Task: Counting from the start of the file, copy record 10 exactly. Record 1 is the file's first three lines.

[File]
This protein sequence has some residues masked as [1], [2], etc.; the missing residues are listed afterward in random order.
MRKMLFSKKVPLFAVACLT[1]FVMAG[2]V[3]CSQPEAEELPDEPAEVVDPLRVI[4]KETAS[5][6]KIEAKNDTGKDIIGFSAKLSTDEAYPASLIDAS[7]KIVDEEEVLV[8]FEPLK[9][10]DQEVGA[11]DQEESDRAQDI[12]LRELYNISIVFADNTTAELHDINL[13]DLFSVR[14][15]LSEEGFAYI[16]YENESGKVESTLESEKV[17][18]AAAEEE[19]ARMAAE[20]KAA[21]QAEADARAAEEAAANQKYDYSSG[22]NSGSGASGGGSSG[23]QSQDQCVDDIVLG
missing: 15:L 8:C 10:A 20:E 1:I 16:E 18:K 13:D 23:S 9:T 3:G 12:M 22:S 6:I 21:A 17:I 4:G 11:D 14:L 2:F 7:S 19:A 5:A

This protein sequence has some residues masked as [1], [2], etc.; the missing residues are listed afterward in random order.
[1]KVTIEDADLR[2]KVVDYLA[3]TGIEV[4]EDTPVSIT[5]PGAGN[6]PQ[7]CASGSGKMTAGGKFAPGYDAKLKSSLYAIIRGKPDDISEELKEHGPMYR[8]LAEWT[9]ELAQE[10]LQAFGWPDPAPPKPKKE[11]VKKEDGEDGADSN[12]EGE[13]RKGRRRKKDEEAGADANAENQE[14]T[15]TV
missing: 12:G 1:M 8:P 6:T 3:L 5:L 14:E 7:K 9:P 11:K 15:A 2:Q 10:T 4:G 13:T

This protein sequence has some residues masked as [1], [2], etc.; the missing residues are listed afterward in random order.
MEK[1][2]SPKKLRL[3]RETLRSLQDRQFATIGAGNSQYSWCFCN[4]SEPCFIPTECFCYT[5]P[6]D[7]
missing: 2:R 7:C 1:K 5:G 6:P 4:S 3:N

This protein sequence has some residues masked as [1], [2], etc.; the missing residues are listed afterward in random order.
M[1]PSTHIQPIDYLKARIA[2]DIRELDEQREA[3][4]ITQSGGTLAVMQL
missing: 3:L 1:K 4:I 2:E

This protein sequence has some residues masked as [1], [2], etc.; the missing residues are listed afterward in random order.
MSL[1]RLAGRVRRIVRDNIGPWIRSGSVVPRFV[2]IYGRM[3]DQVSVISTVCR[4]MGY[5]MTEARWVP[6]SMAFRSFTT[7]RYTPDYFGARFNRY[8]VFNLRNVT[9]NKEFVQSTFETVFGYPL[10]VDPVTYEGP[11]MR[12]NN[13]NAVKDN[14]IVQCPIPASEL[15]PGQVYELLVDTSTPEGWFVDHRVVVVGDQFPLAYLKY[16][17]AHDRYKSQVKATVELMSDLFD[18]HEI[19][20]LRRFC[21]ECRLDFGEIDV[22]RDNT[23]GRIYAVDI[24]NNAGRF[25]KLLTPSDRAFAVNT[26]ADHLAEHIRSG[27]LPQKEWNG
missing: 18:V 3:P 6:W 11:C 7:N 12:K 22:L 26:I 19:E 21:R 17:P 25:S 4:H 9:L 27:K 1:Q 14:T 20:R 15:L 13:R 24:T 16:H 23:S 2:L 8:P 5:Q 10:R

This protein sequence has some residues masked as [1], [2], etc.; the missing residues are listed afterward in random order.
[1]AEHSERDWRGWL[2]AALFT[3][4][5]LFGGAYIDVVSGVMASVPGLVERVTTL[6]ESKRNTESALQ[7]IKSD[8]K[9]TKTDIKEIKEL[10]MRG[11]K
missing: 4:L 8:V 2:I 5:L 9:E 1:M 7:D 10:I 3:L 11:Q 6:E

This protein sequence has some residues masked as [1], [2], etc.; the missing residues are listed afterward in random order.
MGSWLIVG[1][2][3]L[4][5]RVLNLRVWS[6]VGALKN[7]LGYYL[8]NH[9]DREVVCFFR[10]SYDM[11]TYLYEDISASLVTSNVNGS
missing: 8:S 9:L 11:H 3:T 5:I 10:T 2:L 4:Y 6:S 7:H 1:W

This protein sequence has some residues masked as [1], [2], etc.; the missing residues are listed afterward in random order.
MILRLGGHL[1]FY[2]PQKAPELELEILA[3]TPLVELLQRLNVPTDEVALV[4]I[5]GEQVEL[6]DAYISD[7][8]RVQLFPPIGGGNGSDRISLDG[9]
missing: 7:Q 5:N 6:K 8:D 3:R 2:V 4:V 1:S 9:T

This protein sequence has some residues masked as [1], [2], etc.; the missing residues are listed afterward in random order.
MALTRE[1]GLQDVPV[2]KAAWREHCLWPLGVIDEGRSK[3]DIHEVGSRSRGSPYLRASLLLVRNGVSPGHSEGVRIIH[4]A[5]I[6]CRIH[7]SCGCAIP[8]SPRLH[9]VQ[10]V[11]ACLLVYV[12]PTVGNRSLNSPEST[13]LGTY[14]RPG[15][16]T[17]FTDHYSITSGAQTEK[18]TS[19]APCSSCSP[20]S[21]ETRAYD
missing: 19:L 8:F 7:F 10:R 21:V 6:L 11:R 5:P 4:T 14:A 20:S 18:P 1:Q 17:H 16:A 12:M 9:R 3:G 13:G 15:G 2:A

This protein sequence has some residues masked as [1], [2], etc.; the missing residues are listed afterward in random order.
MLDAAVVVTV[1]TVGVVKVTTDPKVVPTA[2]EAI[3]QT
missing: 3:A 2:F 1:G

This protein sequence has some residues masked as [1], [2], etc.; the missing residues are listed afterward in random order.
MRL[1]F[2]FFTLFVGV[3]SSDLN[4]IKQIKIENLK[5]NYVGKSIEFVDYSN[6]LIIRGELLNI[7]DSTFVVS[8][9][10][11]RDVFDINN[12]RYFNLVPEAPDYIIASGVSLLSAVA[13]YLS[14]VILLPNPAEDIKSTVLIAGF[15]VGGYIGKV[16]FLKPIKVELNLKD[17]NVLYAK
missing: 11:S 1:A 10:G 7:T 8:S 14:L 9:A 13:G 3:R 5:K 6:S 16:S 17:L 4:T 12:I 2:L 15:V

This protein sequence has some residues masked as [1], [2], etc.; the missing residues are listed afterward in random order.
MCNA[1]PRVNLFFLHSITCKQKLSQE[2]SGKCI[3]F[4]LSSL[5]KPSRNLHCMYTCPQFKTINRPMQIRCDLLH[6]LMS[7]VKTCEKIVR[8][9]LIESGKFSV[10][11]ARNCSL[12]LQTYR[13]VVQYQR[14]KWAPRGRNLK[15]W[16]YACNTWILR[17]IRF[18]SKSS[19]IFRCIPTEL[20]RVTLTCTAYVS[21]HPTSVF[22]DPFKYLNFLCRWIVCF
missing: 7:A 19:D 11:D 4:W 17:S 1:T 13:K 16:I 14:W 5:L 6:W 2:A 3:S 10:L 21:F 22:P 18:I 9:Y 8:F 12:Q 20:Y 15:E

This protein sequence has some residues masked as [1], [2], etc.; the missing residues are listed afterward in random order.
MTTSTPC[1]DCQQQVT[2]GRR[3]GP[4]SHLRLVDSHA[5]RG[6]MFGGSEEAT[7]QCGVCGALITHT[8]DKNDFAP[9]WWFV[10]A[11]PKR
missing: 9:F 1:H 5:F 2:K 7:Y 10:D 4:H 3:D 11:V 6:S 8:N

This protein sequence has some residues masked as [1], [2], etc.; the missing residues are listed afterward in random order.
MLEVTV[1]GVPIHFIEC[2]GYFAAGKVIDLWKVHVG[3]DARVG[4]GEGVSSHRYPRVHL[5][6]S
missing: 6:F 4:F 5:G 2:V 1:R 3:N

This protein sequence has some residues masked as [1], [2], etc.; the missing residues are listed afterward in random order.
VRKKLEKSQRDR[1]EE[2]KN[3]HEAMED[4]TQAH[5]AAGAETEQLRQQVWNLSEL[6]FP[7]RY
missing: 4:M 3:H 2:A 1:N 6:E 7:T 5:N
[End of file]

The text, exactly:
This protein sequence has some residues masked as [1], [2], etc.; the missing residues are listed afterward in random order.
MLDAAVVVTV[1]TVGVVKVTTDPKVVPTA[2]EAI[3]QT
missing: 3:A 2:F 1:G